Two car bombs rocked Tripoli in northern Lebanon Friday, killing at least 29 people and wounding more than 350 others.
The blasts, the second explosion in Lebanon in less than a week, hit amid fears that violence from Syria’s civil war is spilling into neighboring Lebanon. Tripoli has been the site of frequent clashes between its predominantly Sunni Muslim population and the Alawites, a Shiite offshoot sect to which Syrian President Bashar Assad belongs. But the bombs mark a major escalation in violence.
Attacks on Sunni strongholds like Tripoli have been rare in recent years, and Friday’s bombing has sparked concern that violence in Syria has entered a phase of tit-for-tat attacks.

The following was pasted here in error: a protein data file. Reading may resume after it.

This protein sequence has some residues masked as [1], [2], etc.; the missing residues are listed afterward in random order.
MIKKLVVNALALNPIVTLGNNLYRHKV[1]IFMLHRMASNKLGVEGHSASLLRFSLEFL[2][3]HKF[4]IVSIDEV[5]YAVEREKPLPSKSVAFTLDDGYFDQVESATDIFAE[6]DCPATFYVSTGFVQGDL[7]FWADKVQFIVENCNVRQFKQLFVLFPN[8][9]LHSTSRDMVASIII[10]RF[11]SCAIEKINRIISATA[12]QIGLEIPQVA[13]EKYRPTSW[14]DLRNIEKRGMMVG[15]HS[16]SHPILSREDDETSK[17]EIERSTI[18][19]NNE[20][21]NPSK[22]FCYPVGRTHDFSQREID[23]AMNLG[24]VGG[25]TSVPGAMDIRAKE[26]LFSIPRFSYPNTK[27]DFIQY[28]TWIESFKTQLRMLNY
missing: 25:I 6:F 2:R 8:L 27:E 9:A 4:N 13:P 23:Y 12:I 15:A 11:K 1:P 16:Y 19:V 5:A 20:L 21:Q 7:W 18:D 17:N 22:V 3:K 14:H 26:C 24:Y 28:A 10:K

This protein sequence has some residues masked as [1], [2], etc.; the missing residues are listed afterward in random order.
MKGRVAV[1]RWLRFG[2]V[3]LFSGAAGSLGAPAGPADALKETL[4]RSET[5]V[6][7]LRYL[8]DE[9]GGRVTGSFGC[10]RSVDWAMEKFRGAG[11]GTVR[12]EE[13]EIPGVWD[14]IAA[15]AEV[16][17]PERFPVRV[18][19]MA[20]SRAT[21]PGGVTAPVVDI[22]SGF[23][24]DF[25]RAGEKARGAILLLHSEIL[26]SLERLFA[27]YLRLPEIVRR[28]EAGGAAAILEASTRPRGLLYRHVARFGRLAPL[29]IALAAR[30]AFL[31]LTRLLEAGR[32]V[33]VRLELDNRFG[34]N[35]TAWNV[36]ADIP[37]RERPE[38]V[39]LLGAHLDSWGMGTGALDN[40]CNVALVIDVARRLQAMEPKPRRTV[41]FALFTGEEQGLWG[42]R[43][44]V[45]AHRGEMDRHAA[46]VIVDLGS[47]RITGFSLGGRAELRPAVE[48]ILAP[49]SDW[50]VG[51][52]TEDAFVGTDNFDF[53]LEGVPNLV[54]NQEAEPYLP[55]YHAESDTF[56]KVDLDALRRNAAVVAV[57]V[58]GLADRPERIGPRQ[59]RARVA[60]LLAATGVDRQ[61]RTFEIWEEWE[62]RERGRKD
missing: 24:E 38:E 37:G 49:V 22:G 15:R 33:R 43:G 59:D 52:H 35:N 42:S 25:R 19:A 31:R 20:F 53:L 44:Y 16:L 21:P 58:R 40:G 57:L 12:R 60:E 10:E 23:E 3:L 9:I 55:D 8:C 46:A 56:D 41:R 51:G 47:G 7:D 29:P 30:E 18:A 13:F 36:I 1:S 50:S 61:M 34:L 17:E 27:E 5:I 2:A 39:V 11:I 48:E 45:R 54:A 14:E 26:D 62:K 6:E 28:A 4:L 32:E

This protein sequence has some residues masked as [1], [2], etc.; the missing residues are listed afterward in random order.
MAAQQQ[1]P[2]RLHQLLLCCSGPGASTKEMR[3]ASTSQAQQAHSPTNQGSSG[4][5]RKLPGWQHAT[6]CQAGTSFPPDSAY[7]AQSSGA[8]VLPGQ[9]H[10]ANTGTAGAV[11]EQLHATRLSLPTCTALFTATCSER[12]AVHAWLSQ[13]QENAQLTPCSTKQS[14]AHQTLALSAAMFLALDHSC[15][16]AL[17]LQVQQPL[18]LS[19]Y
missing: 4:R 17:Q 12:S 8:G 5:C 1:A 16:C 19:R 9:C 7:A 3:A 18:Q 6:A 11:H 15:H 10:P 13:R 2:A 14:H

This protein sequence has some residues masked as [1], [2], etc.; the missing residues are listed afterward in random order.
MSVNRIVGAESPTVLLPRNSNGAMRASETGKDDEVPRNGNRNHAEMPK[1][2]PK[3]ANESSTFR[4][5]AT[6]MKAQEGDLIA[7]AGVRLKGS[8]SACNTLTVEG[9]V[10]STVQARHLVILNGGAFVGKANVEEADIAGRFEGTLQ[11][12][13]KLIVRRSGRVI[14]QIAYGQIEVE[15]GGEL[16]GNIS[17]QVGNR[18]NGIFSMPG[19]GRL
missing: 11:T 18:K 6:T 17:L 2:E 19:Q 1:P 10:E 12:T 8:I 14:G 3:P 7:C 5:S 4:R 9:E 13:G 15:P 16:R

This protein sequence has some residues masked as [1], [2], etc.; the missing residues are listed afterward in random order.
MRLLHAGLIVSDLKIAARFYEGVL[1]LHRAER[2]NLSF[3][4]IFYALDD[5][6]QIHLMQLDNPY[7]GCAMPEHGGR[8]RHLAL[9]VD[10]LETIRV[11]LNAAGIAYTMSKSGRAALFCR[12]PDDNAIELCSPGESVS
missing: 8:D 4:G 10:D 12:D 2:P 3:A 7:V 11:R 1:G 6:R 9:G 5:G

Hizballah, the militant Shiite group that has provided support to Assad, strongly condemned what it called the “criminal project that aims to sow the seeds of civil strife between the Lebanese and drag them into sectarian and ethnic infighting.”